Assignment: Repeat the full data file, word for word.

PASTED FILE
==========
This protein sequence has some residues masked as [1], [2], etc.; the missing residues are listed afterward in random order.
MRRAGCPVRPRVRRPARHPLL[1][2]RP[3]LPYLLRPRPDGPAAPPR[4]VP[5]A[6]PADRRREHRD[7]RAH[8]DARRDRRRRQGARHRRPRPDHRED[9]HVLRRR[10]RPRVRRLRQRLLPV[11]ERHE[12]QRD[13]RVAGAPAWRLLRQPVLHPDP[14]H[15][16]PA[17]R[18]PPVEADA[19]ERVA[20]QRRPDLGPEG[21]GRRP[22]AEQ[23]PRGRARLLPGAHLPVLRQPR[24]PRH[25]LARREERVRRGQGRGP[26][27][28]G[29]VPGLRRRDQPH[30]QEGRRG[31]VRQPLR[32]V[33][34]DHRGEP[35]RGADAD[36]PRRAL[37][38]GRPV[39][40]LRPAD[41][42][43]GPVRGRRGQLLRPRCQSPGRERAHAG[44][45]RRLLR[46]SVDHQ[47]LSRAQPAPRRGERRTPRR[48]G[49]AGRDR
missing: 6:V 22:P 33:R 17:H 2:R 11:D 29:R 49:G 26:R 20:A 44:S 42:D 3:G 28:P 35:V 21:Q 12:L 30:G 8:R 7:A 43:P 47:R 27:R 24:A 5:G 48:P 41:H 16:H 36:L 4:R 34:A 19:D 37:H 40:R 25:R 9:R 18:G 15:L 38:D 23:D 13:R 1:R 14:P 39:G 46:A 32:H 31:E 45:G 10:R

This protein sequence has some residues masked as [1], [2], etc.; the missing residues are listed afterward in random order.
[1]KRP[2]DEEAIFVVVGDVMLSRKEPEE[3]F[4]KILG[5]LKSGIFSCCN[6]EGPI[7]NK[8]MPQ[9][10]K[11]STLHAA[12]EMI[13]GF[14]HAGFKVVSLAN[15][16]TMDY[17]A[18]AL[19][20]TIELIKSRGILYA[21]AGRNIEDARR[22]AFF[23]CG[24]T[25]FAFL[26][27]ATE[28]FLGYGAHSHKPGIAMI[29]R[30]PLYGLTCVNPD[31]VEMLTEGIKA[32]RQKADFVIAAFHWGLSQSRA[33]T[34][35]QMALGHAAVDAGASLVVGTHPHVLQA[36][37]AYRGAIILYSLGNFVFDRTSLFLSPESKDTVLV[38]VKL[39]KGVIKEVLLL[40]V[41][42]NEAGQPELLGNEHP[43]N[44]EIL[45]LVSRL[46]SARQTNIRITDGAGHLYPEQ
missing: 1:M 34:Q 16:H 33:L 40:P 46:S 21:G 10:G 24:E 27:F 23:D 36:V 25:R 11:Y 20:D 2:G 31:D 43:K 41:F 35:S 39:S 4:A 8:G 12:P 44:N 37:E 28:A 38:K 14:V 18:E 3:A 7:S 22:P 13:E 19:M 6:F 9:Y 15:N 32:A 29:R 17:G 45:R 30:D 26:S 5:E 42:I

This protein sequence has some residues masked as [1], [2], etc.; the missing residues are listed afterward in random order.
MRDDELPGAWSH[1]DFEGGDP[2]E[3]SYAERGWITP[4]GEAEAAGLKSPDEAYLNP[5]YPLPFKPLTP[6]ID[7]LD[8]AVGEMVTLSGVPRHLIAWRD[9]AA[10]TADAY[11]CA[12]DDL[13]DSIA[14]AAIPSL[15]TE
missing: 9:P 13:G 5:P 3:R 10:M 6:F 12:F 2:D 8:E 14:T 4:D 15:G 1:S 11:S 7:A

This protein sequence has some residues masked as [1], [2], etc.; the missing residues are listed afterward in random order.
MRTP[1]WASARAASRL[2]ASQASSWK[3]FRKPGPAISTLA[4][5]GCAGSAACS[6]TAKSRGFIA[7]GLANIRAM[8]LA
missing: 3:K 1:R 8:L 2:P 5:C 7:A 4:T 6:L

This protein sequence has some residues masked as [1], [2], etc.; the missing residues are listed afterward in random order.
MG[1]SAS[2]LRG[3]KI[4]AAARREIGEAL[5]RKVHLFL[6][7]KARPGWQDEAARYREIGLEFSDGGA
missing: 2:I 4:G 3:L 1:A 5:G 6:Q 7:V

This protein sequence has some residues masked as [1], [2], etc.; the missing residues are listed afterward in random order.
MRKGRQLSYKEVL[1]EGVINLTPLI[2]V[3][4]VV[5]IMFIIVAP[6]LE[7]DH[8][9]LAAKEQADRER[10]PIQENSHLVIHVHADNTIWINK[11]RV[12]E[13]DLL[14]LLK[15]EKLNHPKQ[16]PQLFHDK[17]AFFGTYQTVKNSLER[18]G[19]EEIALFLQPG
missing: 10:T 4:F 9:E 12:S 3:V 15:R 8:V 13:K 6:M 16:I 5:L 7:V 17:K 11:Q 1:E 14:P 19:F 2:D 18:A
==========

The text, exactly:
This protein sequence has some residues masked as [1], [2], etc.; the missing residues are listed afterward in random order.
MRRAGCPVRPRVRRPARHPLL[1][2]RP[3]LPYLLRPRPDGPAAPPR[4]VP[5]A[6]PADRRREHRD[7]RAH[8]DARRDRRRRQGARHRRPRPDHRED[9]HVLRRR[10]RPRVRRLRQRLLPV[11]ERHE[12]QRD[13]RVAGAPAWRLLRQPVLHPDP[14]H[15][16]PA[17]R[18]PPVEADA[19]ERVA[20]QRRPDLGPEG[21]GRRP[22]AEQ[23]PRGRARLLPGAHLPVLRQPR[24]PRH[25]LARREERVRRGQGRGP[26][27][28]G[29]VPGLRRRDQPH[30]QEGRRG[31]VRQPLR[32]V[33][34]DHRGEP[35]RGADAD[36]PRRAL[37][38]GRPV[39][40]LRPAD[41][42][43]GPVRGRRGQLLRPRCQSPGRERAHAG[44][45]RRLLR[46]SVDHQ[47]LSRAQPAPRRGERRTPRR[48]G[49]AGRDR
missing: 6:V 22:P 33:R 17:H 2:R 11:D 29:R 49:G 26:R 20:A 44:S 42:D 3:G 28:P 35:V 21:Q 12:L 30:G 8:R 7:A 43:P 47:R 27:R 24:A 5:G 48:P 41:H 16:H 36:L 4:R 34:A 19:D 37:H 40:R 25:R 9:R 18:G 15:L 38:D 23:D 13:R 1:R 14:P 39:G 46:A 32:H 31:E 45:G 10:R

This protein sequence has some residues masked as [1], [2], etc.; the missing residues are listed afterward in random order.
[1]KRP[2]DEEAIFVVVGDVMLSRKEPEE[3]F[4]KILG[5]LKSGIFSCCN[6]EGPI[7]NK[8]MPQ[9][10]K[11]STLHAA[12]EMI[13]GF[14]HAGFKVVSLAN[15][16]TMDY[17]A[18]AL[19][20]TIELIKSRGILYA[21]AGRNIEDARR[22]AFF[23]CG[24]T[25]FAFL[26][27]ATE[28]FLGYGAHSHKPGIAMI[29]R[30]PLYGLTCVNPD[31]VEMLTEGIKA[32]RQKADFVIAAFHWGLSQSRA[33]T[34][35]QMALGHAAVDAGASLVVGTHPHVLQA[36][37]AYRGAIILYSLGNFVFDRTSLFLSPESKDTVLV[38]VKL[39]KGVIKEVLLL[40]V[41][42]NEAGQPELLGNEHP[43]N[44]EIL[45]LVSRL[46]SARQTNIRITDGAGHLYPEQ
missing: 1:M 34:Q 16:H 33:L 40:P 46:S 21:G 10:G 24:E 27:F 23:D 36:V 25:R 11:Y 20:D 2:G 31:D 43:K 41:F 35:S 39:S 4:A 8:G 12:P 44:N 37:E 28:A 38:K 14:V 18:E 3:A 7:S 22:P 13:E 19:M 6:F 9:Y 15:N 32:A 29:R 17:G 45:R 30:D 26:S 5:E 42:I

This protein sequence has some residues masked as [1], [2], etc.; the missing residues are listed afterward in random order.
MRDDELPGAWSH[1]DFEGGDP[2]E[3]SYAERGWITP[4]GEAEAAGLKSPDEAYLNP[5]YPLPFKPLTP[6]ID[7]LD[8]AVGEMVTLSGVPRHLIAWRD[9]AA[10]TADAY[11]CA[12]DDL[13]DSIA[14]AAIPSL[15]TE
missing: 9:P 13:G 5:P 3:R 10:M 6:F 12:F 2:D 8:E 14:T 4:D 15:G 1:S 11:S 7:A

This protein sequence has some residues masked as [1], [2], etc.; the missing residues are listed afterward in random order.
MRTP[1]WASARAASRL[2]ASQASSWK[3]FRKPGPAISTLA[4][5]GCAGSAACS[6]TAKSRGFIA[7]GLANIRAM[8]LA
missing: 3:K 1:R 8:L 2:P 5:C 7:A 4:T 6:L

This protein sequence has some residues masked as [1], [2], etc.; the missing residues are listed afterward in random order.
MG[1]SAS[2]LRG[3]KI[4]AAARREIGEAL[5]RKVHLFL[6][7]KARPGWQDEAARYREIGLEFSDGGA
missing: 2:I 4:G 3:L 1:A 5:G 6:Q 7:V

This protein sequence has some residues masked as [1], [2], etc.; the missing residues are listed afterward in random order.
MRKGRQLSYKEVL[1]EGVINLTPLI[2]V[3][4]VV[5]IMFIIVAP[6]LE[7]DH[8][9]LAAKEQADRER[10]PIQENSHLVIHVHADNTIWINK[11]RV[12]E[13]DLL[14]LLK[15]EKLNHPKQ[16]PQLFHDK[17]AFFGTYQTVKNSLER[18]G[19]EEIALFLQPG
missing: 10:T 4:F 9:E 12:S 3:V 15:R 8:V 13:K 6:M 16:I 5:L 7:V 17:K 11:Q 1:E 14:P 19:F 2:D 18:A